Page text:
Dear C4SS supporters,
Brief media recap of the week:
– Yesterday my recent C4SS column “Awake O Zion” appeared in the weekly St. Joseph Telegraph.
– Update, 06/26 I just noticed that Darian Worden’s commentary “Who would maintain roads worse than the state?” published at C4SS on June 22nd, appeared in the Oxford Review — a Canadian paper published out of Woodstock, Ontario — on June 24th!
– I’m continuing to work on developing external newspaper “have your own blog” presences for C4SS, but the pick of the litter remains AlterNet. Of ten Google News mentions of C4SS at present, nine are due to the AlterNet presence.
– Speaking of Google News, we’re up against some tough competition this week for mindshare on search terms like “anarchy,” “anarchist” and “anarchism,” due to the G20 protests in Toronto and some buzz around the FX cable series “Sons of Anarchy.” I don’t know if we’re holding our own yet, but we’re certainly representing. Among other things, a Google News search on “anarchism” pulls up a front-page result for new C4SS advisory board member J. Neil Schulman’s fantastic essay “Mere Anarchy.”
– Our effort to get C4SS director Brad Spangler a guest slot on the Fox News show “Freedom Watch” has now amassed more than 1000 supporter votes. He’s in 11th place among hundreds of suggested guests. If you haven’t voted yet, please do so! When you register, you get ten votes, up to three of which can be cast for any particular suggested guest. Other C4SS-related potential guests you might want to support include Roderick Long, Wendy McElroy, Sheldon Richman and J. Neil Schulman.
– From the “I can’t go into the details until it floats or sinks” file: With the assistance of one of C4SS’s advisors and participation commitments from several people within and without the Center, I’ve managed to get a “panel” proposal in front of the producer of a major cable talk show. If it happens, it will be big. If it doesn’t happen, well, it won’t be big.
– Media lists, media lists, media lists! I’ve completed the Canadian list, which I was using as an experiment/model to teach myself how to get it right.
At present (after culling bad addresses, honoring removal requests, etc.), the Canadian list includes 330 newspapers. My initial US newspaper list had about 200 papers. I’m using that list while I build the bigger, better one — 114 newspapers so far, and I’ve only covered three states. These lists are broken down by state/province, and in the US by region. I’ll probably also do some city/metro sub-lists as well.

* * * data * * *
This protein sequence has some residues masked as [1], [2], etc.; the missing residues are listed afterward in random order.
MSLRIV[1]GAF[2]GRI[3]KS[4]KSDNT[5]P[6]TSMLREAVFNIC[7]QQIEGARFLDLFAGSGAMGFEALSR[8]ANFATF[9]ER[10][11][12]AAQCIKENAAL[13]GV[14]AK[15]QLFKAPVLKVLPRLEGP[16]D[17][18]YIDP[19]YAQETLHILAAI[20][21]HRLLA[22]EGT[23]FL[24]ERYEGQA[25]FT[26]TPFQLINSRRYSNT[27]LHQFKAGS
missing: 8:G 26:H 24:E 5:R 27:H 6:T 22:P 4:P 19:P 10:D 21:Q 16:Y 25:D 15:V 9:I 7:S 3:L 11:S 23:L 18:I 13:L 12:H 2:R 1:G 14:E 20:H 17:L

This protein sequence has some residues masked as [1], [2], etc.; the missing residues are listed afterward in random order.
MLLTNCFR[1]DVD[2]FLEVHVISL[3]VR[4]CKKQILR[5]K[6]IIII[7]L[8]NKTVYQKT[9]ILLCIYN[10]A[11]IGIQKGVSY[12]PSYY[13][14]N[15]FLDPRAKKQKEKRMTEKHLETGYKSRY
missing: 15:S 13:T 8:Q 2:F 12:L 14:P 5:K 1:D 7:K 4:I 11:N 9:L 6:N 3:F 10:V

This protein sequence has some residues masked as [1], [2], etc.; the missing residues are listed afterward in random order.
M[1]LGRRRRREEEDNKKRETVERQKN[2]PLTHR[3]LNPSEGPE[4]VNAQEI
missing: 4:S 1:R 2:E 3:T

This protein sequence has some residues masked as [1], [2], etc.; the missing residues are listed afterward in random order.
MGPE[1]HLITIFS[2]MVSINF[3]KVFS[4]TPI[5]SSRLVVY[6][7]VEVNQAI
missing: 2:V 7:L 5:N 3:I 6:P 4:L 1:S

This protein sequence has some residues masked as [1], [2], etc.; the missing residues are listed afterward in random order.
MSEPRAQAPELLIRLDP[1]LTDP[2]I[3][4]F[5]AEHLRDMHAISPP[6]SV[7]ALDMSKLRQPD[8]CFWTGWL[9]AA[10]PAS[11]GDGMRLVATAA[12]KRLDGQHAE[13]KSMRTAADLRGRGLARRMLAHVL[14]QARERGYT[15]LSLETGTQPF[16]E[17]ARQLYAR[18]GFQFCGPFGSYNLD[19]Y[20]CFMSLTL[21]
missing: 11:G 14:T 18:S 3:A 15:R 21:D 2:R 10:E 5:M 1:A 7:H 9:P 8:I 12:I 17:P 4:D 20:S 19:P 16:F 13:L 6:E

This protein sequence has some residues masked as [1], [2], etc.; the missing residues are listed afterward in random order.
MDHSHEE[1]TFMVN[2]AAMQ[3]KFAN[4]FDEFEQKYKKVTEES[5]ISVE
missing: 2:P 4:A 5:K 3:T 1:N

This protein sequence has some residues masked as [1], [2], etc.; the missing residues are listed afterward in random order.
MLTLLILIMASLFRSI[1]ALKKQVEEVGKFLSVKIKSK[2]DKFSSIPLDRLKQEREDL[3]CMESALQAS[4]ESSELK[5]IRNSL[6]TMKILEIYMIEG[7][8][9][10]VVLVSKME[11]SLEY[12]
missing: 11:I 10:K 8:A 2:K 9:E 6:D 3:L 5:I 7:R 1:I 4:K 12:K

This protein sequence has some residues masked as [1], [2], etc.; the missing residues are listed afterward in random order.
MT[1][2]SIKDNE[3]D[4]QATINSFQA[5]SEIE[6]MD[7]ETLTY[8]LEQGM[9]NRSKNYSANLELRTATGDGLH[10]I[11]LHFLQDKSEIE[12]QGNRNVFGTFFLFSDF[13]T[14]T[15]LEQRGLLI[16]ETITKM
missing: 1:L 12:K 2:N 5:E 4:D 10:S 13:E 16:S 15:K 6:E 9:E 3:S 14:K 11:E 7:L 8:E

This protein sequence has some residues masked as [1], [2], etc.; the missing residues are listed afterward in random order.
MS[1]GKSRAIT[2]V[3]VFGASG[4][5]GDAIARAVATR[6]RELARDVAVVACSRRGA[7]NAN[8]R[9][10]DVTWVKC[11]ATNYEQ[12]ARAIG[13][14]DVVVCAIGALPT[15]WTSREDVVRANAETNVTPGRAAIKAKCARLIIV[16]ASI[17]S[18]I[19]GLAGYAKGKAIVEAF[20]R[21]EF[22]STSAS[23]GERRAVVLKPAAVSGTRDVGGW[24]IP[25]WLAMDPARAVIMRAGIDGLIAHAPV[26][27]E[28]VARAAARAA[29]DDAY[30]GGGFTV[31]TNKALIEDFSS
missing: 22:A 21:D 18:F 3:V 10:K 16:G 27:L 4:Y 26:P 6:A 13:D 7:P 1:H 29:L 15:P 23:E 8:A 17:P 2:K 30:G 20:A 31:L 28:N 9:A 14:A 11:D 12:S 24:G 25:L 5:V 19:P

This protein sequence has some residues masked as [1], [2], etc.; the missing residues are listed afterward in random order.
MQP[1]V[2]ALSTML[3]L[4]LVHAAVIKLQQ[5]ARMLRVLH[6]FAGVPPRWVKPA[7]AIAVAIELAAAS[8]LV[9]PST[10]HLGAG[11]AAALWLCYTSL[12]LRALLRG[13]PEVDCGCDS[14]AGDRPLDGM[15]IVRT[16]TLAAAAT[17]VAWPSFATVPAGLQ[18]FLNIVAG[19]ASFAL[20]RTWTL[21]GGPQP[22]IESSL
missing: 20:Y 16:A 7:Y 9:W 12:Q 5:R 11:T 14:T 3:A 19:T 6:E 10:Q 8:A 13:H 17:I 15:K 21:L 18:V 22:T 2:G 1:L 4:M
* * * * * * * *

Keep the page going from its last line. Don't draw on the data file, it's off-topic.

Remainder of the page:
Here’s the thing about media lists:
If I send everything to everyone, the vast majority of editors are going to quickly either ask to be removed from our distributions — or, more likely, just ignore or filter C4SS material without ever looking at it or talking to us.
Targeting is key, and I’m trying to get as good at it as I can, as quickly as I can. Even with incomplete lists, for example, I was able to send Darian Worden’s latest commentary, “Rolling Back Prices at the Paris Metro,” to a select list of papers likely to be located in cities with mass transit systems (that being the news hook the piece was centered around). That was a quick and dirty targeting selection (“Top 100 US Op-Ed Pages,” plus my list of papers in Ontario, as Toronto has a subway system); as I build the lists I’ll be able to target to an increasingly fine degree of granularity, matching material with the papers most likely to appreciate and print it.
Which, folks, is a roundabout way of saying that I’m still spending a lot of my time looking up newspapers, finding their contact info, and pasting into my contacts forms. “Throw a lot of [expletive] at the wall and hope some sticks” is a good starting point, but I’m trying to make it possible to narrow down which sections of the wall particular kinds of [expletive] stick to best. Which pretty means that right now it’s a [expletive]ty job but someone has to do it, and that someone is me 😉
And that’s the media coordinator update for the week of June 25th. Have a great weekend!
Yours in liberty,
Center for a Stateless Society.